Lacey Act Guide for US Importers and Manufacturers

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Lacey Act
The Lacey Act is relevant for consumer brands in the sense that it covers wood and other plant products. It also covers animal and other wildlife products. In this guide, you will learn what US companies must be aware of when it comes to its product scope, declaration requirements, and much more.

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What is the Lacey Act?

The Lacey Act is a US federal legislation that was enacted in 1900. Its aim was to prevent the trafficking of illegally obtained wildlife, fish, and plants. After numerous amendments, its protection was extended to cover plant products.

To fulfill its aims, the Act introduces a number of prohibitions, and it sets out various civil and criminal penalties. You can find more information on the USDA APHIS website.

Product scope

The Lacey Act concerns fish, wildlife, and plants. The Act makes it unlawful for any person to deal with (e.g. import, export, or transport) or attempt to deal with said items in violation of domestic or foreign laws. The following subsections cover consumer products that may be derived from fish, wildlife, and plants.

Plant Products

The term “plant” under the Act refers to any wild member of the plant kingdom and trees from either natural or planted forest stands, including:

  • Roots
  • Seeds
  • Plant parts
  • Plant products

The following are some plant products that may fall under the ambit of the Lacey Act:

Products containing fish and wildlife

The Act defines “fish” and “wildlife” as referring to any wild animal, whether alive or dead, including without limitation any:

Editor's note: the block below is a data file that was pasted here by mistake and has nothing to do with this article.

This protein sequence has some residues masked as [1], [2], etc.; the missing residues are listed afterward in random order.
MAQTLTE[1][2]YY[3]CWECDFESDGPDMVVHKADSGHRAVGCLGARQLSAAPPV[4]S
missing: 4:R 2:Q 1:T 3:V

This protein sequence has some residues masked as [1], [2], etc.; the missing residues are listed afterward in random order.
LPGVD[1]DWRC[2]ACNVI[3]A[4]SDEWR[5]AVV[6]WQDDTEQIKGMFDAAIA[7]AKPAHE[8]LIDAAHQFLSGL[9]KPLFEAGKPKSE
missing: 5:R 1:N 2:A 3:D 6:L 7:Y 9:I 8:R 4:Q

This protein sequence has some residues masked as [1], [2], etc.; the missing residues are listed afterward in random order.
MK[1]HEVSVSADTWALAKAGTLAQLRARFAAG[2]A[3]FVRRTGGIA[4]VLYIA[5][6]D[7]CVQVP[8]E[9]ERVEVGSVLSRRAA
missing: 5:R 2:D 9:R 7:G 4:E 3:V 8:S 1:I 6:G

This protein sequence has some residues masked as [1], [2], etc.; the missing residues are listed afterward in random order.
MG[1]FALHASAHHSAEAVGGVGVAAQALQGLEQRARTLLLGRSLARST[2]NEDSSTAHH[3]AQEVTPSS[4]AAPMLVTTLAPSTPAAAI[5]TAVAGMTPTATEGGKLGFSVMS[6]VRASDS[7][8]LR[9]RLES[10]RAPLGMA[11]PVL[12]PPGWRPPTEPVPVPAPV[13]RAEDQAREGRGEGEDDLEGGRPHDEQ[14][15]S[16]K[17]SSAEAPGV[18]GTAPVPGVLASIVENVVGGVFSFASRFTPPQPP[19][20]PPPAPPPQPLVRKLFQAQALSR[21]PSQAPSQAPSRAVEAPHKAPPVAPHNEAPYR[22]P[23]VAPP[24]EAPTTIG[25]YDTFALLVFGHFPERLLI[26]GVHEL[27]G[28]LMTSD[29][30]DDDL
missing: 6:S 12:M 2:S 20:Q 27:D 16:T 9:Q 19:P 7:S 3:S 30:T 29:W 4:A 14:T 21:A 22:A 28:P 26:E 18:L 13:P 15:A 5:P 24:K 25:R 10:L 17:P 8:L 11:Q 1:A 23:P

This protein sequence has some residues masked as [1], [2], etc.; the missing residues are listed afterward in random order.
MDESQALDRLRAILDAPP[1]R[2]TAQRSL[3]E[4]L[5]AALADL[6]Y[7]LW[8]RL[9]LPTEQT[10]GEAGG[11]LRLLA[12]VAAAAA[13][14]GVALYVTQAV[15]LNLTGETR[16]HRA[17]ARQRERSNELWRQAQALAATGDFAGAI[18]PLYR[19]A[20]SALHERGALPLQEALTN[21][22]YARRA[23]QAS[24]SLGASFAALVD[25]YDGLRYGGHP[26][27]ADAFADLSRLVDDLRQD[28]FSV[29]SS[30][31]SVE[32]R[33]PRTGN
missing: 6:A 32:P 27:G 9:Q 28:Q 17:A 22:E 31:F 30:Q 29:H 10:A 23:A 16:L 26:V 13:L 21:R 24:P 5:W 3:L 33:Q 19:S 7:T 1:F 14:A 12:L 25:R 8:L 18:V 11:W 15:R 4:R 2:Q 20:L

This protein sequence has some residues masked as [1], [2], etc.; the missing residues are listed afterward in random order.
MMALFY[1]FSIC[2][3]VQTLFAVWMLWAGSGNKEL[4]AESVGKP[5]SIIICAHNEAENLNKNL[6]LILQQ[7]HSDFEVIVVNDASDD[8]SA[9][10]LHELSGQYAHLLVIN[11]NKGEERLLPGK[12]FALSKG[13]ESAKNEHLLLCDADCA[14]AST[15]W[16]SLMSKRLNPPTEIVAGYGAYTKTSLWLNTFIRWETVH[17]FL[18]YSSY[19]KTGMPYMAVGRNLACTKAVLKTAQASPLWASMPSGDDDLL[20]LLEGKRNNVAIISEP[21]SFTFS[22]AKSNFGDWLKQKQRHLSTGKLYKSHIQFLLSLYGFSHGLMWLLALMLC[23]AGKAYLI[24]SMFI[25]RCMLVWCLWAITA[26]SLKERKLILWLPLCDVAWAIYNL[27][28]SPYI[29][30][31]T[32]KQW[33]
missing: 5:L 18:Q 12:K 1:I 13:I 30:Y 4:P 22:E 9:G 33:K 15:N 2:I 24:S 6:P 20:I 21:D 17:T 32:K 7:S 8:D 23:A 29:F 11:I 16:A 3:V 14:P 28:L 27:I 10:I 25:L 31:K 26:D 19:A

• Wild mammal
  • Bird
  • Reptile
  • Amphibian
  • Fish

The definition includes such wild animals regardless of whether or not bred in captivity and includes any part, product, egg, or offspring.

The following are some examples of regulated wildlife that might be contained in jewelry or other products:

  • Mother of pearl
  • Black coral
  • Red coral
  • Feathers of some birds

You can find more information on this page.

Prohibited acts

The Lacey Act introduces numerous prohibitions to fulfill its aim and constitutes the main legal requirements that importers and manufacturers must observe. Note that sections contained in the Act may concern plants or fish and wildlife or both.

Offenses other than marking offenses

Section 3372(a) of the Act makes it illegal for any person to deal in (or attempt to deal in) fish or wildlife or plant in violation of:

  • Any US legislation or treaty
  • Any Indian tribal law
  • Any foreign law

Additionally, the section specifies that it is unlawful to import, export, sell or purchase plants in violation of any US or foreign law that protects plants or regulates:

  • The theft of plants
  • The taking of plants from officially protected areas
  • The taking of plants from an officially designated area
  • The taking of plants without the required authorization

In relation to state or foreign laws affecting fish and wildlife, the Act does not specify what such laws do as it does for plants (see above).

The section also makes it illegal to take, possess, transport, or sell plants:

a. In violation of any state law or foreign law that governs the export or transshipment of plants

b. Without the payment of the following items as required by any state law or any foreign law:

  • Royalties
  • Taxes
  • Stumpage fees

Marking offenses